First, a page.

Even with four adults, the SA pulls along the curvy and slightly inclined roads of Mandwa near Mumbai with ease, the engine barely whispering. The powerplant is quite tractable, but to my modern sensibilities, the SA feels bulky. Besides, that invisible left fender means I keep an unnaturally high safety margin too. And to add to my discomfort, to keep to my intended path, I needed to keep making little steering adjustments all along the drive – just holding on to the wheel doesn’t mean the SA will keep going straight!That’s not all. The hydraulic brakes are bureaucratic – want to shave off speed or come to halt? Submit a form in triplicate and wait for your turn for one year. The last thing I wanted now was an oncoming vehicle on this narrow road, I don’t know what I would have done. Thankfully, here in Mandwa, other than an odd-looking ancient car going up and down, nothing else uses the road. Hope it stays that way.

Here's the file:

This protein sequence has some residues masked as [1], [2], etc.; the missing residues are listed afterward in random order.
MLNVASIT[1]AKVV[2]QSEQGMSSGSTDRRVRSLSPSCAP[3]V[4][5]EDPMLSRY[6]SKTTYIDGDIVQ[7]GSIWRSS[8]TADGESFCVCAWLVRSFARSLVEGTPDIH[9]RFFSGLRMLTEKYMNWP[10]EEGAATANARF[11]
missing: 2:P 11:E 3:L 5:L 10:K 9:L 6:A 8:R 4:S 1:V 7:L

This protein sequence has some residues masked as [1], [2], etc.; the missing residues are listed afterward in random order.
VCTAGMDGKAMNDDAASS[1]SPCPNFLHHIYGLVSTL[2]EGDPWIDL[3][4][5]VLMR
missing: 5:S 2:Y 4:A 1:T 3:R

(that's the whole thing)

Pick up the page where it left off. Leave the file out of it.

My passengers were quite happy behind me, not aware of my trauma. Sitting on leaf springs and 18” rubber, the SA’s ride quality was quite exemplary. For a car developed by a marque that was famous for its sports cars, the SA is proof of MG’s versatility in building luxurious, pampering automobiles as well. In fact, the reason for the success of the SA was that it offered the kind of ownership and driving experience that other more expensive marques like Lagonda and Alvis were famous for. Even the 3½-litre – the first Bentley that was launched after Rolls-Royce took the firm over – lost quite a few customers to the SA, which was priced at one-fourth of its cost and was still as sublime.
Soon, WW2 would cut short the life of this refined MG, but the marque would become even more famous with the TC Midget, which perhaps single-handedly began the European sports car cult in the American market. Old habits die hard, I suppose.